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Research to Beat Your Winter Blues!

DR@ISU would like to offer our congratulations to Dr. Halil Ceylan, Associate Professor with the Department of Civil, Construction and Environmental Engineering here at Iowa State University for the recent recognition of his research! I’m sure I can speak for most

Dr. Halil Ceylan of the Civil, Construction and Environmental Engineering Department at Iowa State University

Dr. Halil Ceylan of the Civil, Construction and Environmental Engineering Department at Iowa State University

of us when I say that I am done with all this snow. Hazardous commutes, slick side walks and delayed flights are just some of the many hurdles presented by winter weather. Thankfully, Dr. Ceylan might just have a solution to all our winter woes! His research, which was highlighted in a story by KCCI, is exploring the technology behind applying a superhydrophobic coating (comparable to Teflon) to pavements, which would prevent liquids from adhering to the pavement.

Dr. Ceylan has been an active and enthusiastic member of DR@ISU! You can view more of his research, here.

If you’re curious about more information regarding Dr. Ceylan’s research into pavement technologies, the following articles might be of interest:

Global Feedback

For today’s blog, I thought I would share with everyone an email we recently received,

Here is an example of the many engineering publications, papers, reports and proceedings available in DR@ISU.

Here is an example of some of the many collections of engineering publications, papers, reports and proceedings available in DR@ISU.

An engineering student from India wrote to DR@ISU after recently coming across some very useful research in our repository. He said, ”I read so many article[s] which are so useful and helpful in [my] course study subject like production and planning, CAD/CAM, advance welding process and advance engineering materials, etc. Thanks for providing essential information.”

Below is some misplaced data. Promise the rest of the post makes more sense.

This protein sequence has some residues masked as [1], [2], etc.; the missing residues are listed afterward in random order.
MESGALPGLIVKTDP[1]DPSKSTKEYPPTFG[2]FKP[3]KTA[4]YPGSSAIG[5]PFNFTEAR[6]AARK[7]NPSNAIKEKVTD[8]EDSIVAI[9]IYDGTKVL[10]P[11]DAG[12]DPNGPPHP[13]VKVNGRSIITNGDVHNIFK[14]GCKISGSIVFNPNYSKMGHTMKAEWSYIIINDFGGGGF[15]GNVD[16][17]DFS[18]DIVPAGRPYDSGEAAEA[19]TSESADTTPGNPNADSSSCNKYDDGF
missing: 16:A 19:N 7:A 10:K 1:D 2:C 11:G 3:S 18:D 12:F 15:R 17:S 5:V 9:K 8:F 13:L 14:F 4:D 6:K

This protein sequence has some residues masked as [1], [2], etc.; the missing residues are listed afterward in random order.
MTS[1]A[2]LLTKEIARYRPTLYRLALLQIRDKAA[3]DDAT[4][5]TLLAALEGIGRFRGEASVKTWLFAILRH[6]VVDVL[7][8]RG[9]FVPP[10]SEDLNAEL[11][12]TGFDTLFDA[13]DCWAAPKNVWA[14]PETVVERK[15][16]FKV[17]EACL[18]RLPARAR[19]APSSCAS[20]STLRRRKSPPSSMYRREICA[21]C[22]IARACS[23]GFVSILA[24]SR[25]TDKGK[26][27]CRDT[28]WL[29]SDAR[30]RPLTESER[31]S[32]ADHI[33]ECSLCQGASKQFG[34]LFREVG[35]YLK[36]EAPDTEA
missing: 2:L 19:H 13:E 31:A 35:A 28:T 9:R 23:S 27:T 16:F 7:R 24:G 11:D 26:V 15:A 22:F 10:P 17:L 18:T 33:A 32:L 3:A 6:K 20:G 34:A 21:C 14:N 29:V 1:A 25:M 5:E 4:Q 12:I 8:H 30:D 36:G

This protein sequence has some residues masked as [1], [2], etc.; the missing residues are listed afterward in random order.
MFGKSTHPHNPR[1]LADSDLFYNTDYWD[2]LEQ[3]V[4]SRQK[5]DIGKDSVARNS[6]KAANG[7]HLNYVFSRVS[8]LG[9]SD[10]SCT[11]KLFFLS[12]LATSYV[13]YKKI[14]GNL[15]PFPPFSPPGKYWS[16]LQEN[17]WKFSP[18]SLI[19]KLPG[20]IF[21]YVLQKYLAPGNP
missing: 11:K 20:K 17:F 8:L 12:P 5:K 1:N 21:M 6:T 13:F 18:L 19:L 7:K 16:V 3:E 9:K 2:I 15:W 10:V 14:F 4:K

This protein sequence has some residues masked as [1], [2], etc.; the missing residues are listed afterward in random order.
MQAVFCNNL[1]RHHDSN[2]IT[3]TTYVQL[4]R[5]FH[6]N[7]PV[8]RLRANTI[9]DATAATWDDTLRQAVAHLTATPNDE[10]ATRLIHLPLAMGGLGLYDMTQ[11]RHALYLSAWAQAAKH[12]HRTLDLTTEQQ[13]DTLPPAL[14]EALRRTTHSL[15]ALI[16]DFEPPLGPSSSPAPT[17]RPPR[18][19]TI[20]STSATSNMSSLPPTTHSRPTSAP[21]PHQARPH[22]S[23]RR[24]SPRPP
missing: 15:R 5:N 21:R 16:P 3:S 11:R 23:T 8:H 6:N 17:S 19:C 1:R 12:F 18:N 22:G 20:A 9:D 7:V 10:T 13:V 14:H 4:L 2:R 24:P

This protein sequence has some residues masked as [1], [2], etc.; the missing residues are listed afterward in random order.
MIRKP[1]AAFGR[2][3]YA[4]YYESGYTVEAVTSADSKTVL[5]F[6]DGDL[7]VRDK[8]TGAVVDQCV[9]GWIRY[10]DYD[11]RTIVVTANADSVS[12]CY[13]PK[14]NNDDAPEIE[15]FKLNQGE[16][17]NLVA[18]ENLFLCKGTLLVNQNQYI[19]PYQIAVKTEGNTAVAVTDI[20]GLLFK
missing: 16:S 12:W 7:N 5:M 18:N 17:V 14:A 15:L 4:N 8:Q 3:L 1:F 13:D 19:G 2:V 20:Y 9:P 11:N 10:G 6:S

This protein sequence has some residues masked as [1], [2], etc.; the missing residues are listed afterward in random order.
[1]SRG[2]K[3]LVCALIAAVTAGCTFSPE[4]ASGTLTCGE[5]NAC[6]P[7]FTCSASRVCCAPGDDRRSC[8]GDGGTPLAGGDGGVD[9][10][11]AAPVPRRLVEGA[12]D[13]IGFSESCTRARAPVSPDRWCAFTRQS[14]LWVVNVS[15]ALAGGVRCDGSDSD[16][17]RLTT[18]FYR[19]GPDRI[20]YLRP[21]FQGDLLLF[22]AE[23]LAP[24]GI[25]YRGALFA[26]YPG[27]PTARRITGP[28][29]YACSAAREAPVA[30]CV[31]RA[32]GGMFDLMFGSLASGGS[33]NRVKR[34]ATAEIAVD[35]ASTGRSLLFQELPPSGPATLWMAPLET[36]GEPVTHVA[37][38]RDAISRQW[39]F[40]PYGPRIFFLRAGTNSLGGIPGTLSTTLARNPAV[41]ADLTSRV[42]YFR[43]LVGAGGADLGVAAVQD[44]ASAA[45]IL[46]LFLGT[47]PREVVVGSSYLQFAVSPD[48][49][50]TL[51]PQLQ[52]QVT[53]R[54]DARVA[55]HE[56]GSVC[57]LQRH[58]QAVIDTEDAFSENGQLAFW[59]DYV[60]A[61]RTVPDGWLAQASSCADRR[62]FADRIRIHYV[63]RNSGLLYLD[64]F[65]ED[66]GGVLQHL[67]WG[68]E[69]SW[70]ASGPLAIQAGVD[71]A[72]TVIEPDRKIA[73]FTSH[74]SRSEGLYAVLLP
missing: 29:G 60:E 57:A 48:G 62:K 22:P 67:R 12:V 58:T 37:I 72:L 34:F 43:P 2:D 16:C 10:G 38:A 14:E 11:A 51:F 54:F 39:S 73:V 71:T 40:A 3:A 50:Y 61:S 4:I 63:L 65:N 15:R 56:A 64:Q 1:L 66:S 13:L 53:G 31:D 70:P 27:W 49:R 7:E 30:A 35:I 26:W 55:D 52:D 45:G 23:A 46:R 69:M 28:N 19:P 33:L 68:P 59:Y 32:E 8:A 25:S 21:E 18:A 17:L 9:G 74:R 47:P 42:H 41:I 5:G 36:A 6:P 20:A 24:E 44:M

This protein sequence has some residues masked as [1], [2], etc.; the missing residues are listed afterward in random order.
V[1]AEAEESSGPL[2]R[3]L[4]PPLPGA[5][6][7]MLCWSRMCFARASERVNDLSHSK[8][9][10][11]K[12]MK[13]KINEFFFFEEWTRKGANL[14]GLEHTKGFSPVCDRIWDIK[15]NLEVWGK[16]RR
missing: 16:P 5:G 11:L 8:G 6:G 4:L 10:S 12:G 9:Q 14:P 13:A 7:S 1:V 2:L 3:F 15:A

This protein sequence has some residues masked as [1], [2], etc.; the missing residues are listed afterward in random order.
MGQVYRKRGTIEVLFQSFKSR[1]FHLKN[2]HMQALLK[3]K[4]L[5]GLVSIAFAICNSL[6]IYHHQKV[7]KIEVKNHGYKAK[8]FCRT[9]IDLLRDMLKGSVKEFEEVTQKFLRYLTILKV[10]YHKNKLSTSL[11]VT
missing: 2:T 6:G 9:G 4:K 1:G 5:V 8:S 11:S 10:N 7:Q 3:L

When we talk about DR@ISU with our staff and faculty, we often focus on the ways in which they will benefit by reaching a global audience, but it is really great to get feedback about how the research coming out of Iowa State is helping other people!

Happy Wednesday!

Hope

Challenges in Training

New Department, new co-workers and new students, which means we are all starting from scratch.  Training is a must and training helps everyone to stay on top of their work.  This insures you to keep organized, up to date and focused.  Challenges are always there and folks, we are no longer one or two steps ahead, thanks in part to our ever-changing technology.

There are some major challenges when starting a new department. Why, you ask?  Things are not in place, things are not organized, and things are not yet structured.  Where is this file on this author, what department is that author from, and when did this author submit this item?  How do I put this patent in again? What does the EU mean in front of this patent number? How do I link this again?  Questions and more questions and no one seems to have all the answers…YET!  TRAINING anyone?  We have a love-hate relationship folks with training around here.

First off, you got to have help; this means assembling a staff with a boss (Harrison), a supervisor (Hope) and the worker bees (a.k.a. Susan, myself and Sue).  Okay, step one was completed by the start of September 2014 when we finally had all of our full time staff officially in place. Moving on to step two, which was getting the office organized. This process actually began shortly after I started in May. I decided the best way to keep our paperwork organized was to come up with a basic filing system (organize files by department, then last name).  This allows us to maintain a better work flow and keep track of where each Author’s file is, where in the work flow each staff member is, and send the Author updates as needed.  Okay, time to move on to the actual training portion…there is that word again.

Step three means putting that staffing and organization to best use by creating some kind of instruction manual.  Instructions are important for all staff, and yes, that includes the bosses. Instructions ensure that there is a uniform process for the work that is being done, so that we end up with, you guessed it, a uniform product! Having an instruction manual in place is an ideal jumping off point in any training process, which is why I worked with Harrison to piece one together before the rest of our new staffers started in September. Since then, we have come to realize the inevitable step four…

Actually putting this all into practice. Having only been here a few months, I was charged with training my new supervisor, Hope. She would sit down with me in the morning, instruction manual and pen in hand, and try to make sense of what I was telling her. Then, that afternoon, she would sit down and train our other Library Assistant II, Sue Rappenwolf. It is a messy and hectic process that raised all sorts of questions I didn’t have the answers to. Training another employee really tested everything I thought I knew about repositories and forced me to put all my knowledge to the test.